The Best Pocket Guide to Aircraft Regulations from Ericson Manufacturing
The aerospace industry is subject to a multitude of guidelines, regulations, and best practices directing the manufacturing, certification, operation and maintenance of aircraft. For manufacturers and MROs, it can be overwhelming to keep all these requirements in mind. Following are key aerospace regulations, both domestic and international:
Federal Aviation Administration (FAA)
The Federal Aviation Administration (FAA) is one of the most authoritative aviation regulatory bodies in the world, whose stated mission is to “provide the safest, most efficient aerospace system in the world.” Their guidelines and best practices guide companies both domestically and internationally on manufacturing, maintenance and operations.
The FAA publishes several types of documents guiding and governing aviation. The most substantive set of regulations guiding the domestic aerospace industry is Title 14 of the Electronic Code of Federal Regulations (e-CFR). Within this title are detailed guidelines for airworthiness of airplanes, rotorcraft, manned free balloons, engines, and propellers.
The Aircraft Maintenance Division of the FAA Office of Safety Standards also helps ensure that civil aircraft are airworthy, which includes the following activities:
- Provide technical assistance and support for special programs
- Coordinate and track regulatory activities for the Flight Standards Service (AFS)
- Support the development and implementation of the Safety Assurance System (SAS) component of Safety Management Systems (SMS).
Also important to note is Title 14, Chapter I, Subchapter C, Part 43 of the e-CFR, which covers maintenance, rebuilding and alteration. These regulations address a wide range of topics and consideration for aerospace maintenance, from personnel authorization to inspection procedures.
General Services Administration (GSA)
The GSA publishes “regulatory policy to set the foundation for safe and efficient Federal aviation programs.” This mainly includes guidelines for managing government aircraft assets, covered under the Federal Management Regulation (FMR). Part 102-33 of the FMR addresses the management of government aircraft, which most notably involves the acquisition of aircraft parts, maintenance and safety.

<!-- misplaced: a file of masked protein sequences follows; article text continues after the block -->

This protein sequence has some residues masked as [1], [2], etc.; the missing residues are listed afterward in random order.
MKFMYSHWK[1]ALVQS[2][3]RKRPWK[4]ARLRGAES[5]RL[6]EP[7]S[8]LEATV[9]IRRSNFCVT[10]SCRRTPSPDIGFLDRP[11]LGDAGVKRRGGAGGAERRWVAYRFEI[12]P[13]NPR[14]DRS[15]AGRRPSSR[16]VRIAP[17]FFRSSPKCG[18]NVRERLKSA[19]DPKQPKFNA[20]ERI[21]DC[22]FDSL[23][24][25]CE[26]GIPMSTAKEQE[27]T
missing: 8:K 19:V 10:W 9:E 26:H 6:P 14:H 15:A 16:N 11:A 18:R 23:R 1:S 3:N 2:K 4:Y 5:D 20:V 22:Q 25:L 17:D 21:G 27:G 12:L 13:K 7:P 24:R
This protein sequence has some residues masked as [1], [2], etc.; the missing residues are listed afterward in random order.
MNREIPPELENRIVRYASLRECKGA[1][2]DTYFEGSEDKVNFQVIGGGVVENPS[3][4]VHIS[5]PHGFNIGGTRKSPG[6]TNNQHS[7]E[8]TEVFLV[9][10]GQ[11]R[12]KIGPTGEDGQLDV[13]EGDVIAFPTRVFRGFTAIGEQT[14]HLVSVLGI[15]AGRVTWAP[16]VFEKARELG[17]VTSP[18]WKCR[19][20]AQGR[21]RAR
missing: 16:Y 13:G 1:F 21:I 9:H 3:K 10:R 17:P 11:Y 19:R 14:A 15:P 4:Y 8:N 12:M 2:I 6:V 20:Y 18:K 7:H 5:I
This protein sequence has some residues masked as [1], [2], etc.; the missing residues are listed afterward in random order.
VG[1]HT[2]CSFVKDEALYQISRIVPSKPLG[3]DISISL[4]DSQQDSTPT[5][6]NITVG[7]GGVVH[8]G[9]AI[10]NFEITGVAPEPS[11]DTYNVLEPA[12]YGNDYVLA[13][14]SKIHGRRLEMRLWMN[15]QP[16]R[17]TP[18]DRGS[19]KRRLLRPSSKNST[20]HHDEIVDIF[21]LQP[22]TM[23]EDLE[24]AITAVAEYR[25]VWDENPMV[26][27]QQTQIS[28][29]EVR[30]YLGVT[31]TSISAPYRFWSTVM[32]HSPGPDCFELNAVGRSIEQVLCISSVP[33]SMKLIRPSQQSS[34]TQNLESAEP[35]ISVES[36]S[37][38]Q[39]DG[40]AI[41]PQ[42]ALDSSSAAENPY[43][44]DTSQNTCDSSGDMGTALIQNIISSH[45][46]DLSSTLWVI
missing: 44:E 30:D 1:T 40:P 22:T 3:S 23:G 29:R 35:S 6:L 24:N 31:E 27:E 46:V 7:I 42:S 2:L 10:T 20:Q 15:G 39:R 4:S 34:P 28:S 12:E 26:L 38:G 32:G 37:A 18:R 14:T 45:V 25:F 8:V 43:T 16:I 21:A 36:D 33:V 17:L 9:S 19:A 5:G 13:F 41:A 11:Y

Aircraft manufacturers who have production locations worldwide should also be versed in international standards. There are two major notable agencies among many smaller regional bodies: The International Civil Aviation Organization (ICAO) and the European Union Aviation Safety Agency (EASA).
ICAO is a United Nations specialized agency; its primary mission is to “reach consensus on international civil aviation Standards and Recommended Practices and policies in support of a safe, efficient, secure, economically sustainable and environmentally responsible civil aviation sector.”
EASA, as discussed earlier, is a European Union agency tasked with ensuring safety for EU citizens and creating a single regulatory and certification process for all member states. Much like other aviation organizations, EASA has several regulations pertaining to airworthiness, airspace usage, inspection, safety and air traffic.
Although not created or overseen by any governmental agency, OEMs may also have internal standards, instructions and best practices by which they require manufacturers to adhere. OEMs may also be FAA approved and certified, adding a layer of regulatory consideration. When working with a new OEM partner, it is important to request any such documents as early in the process as possible to ensure that timelines won’t be impacted by any process or reporting changes required by the OEM.
Staying Airborne: Understanding Aircraft Manufacturing and Maintenance
The safe and successful manufacturing and maintenance of aircraft – of all shapes and sizes – is a complex process. It requires navigating a rapidly changing industry spurred by technology, adhering to ever-evolving regulations, and responding to changes in demand caused by fluctuating economies.
In order to succeed, companies must be rigorous and standardized in their processes but also flexible enough to respond to innovation…all while ensuring the ongoing safety of both workers and end users. Our new aircraft manufacturing and maintenance handbook addresses these topics to provide you with insights and best practices to adapt to a constantly-evolving industry.
Written by: Mike Martucci
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